Rae first presented this piece in a group show called Conundrums, if my records are right.  It was the last time she used a lathe.  The handle was not too bad, but the large piece of spalted elm for the bottom was just a little too scary turning at 500 rpm.

The handle started as a piece of quilted maple, the same that Inspirational Simplicity came from.  After turning and polishing it, she carved corn ears into the parts she left square.  Then used wood dyes to color in the kernels of the corn.

She turned the base, mortised a square hole to take the top, and burned designs in, filling with more dye.

The skirt is a set of handwoven baskets, dyed to look like multicolored corn.  Many people on first glance start by wondering where she got such corn ears, they look so realistic. 

remembering Rae

February 9th, 2010

After Helen called –I poured my grief into an embroidery. See it
She was such an amazing person. I met her as my student & she became my teacher — How to live with integrity, creativity, humor and love.
“Atira” is also the image on my home page,
She changed lives.

The Witch is Free

February 7th, 2010

Sweeping Changes Series
Glass, Acrylic

The Witch is Free, the glass broom, was the culmination of many trials, many failures and restarts, to make a broom from Glass.  Rae loved the Glass studio, and was particularly drawn to sandcasting and slumping.  She wanted to make a glass broom, and tried many times unsuccessfully to do one in a sand mold.  She learned a lot about the technique in the process, and did make some other glass pieces in the mold, but what she tried to do for a broom just never worked out.  The process she was trying involved taking wet olivine sand and 2 boxes.  sand was put in one box, a cut off broom was pushed down most of the way into the sand, more sand and the other box placed over that, with waxed paper along the seam so that after tamping down the sand, the two boxes should have been able to separate, so the broom could be removed, leaving the sand forming a negative impression of the broom, and a hole to pour the molten class through.

Every attempt ended up with the sand collapsing, refusing to hold its form, possibly because of the size of the broom, or the fact that the individual broom straws would mingle with the sand, pulling it apart as the mold opened.  In any case, she gave up that attempt.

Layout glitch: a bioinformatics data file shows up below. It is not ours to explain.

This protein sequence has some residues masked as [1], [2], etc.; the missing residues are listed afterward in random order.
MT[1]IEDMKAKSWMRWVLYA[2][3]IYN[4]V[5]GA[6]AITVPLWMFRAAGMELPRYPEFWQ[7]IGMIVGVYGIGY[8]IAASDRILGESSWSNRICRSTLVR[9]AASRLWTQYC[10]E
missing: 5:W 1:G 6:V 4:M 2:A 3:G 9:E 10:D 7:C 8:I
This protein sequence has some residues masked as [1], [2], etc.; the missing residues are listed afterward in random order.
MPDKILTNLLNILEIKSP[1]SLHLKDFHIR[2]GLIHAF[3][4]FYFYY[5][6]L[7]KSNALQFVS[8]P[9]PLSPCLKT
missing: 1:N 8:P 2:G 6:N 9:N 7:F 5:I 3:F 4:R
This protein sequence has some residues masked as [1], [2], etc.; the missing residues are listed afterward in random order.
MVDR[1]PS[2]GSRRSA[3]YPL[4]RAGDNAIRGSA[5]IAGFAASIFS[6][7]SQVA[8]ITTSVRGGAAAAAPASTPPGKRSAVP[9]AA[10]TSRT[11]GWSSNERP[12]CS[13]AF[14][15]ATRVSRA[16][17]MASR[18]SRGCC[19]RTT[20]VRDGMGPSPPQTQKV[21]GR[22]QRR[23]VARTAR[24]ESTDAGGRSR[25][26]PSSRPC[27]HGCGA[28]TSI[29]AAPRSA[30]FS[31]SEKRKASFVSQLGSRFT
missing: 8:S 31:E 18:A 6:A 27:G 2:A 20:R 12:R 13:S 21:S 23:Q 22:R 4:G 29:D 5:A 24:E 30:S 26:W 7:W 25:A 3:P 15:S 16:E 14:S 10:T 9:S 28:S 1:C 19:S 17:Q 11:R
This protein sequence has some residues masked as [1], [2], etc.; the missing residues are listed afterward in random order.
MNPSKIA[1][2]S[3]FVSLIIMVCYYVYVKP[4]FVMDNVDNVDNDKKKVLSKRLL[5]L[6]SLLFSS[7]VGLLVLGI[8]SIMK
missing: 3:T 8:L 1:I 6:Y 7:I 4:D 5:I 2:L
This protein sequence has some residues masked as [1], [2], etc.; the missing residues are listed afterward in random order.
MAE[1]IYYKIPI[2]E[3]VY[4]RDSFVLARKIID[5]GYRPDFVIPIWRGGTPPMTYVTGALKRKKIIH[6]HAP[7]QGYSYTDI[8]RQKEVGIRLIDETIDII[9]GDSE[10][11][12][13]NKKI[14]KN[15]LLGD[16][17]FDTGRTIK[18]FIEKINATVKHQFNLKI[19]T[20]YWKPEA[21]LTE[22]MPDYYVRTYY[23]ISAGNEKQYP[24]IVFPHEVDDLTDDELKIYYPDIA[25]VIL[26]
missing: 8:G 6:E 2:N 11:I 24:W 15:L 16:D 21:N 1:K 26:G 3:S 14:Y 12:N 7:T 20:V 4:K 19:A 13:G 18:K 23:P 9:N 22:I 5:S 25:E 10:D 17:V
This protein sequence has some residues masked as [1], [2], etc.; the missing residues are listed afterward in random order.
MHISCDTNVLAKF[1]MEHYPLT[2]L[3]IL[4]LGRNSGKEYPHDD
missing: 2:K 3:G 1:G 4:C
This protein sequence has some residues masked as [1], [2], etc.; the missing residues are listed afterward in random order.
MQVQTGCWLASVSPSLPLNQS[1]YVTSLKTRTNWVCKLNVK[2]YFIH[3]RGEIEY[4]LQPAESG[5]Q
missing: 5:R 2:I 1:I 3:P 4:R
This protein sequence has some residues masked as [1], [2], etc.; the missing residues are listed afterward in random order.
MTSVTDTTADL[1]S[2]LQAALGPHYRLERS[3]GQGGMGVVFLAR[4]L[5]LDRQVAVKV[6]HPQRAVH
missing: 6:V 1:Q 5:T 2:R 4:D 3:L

While in class, she learned of the “Witches Ball”  often found in glass factories, and also sometimes in breweries and other places.  The idea was that witches sometimes spoiled the work in the annealing kiln or vats, and that the shiny glass globe would capture her interest.  In the version Rae found the Witches Ball had a hole in the bottom that the witch’s spirit would fly into, and not be able to find its way back out of.

So the only time Rae actually did work with molten glass was to make the top of the broom you see here, tantalizingly shaped so that no witch could resist it.  Attached to a 1 1/4″ thick stem of class for the handle, all that remained was to attach the skirt.

The skirt, since it could not be a cast of a real broom, posed some problems.  She tried taking glass rods and heating and drawing them out.  Too tedious, and too regular.

Steve Feran demonstrated how to create glass tubes and rods, by grabbing the end of a ball of glass fresh out of the oven, and running out the door with it, getting as far as possible before the glass cooled, and began to break into sections.

For the Sweeping Changes show, Rae did a combination.  She had some irregular glass rods made in this way, some glass tubes and pipettes from a lab supply house.  She heated the ends and made them curl at the top, and curve like broomstraw would.  Held piece by piece in place with a dab of silicone caulk, and clear nylon cord wrapped around the bundle.  The whole thing was beautiful, and fragile.  Many rods broke in transport, and the whole skirt was eventually replaced with acrylic rods, which still sparkle, but do not shatter and cut.

The piece is now in the collection of Casey Heinzel.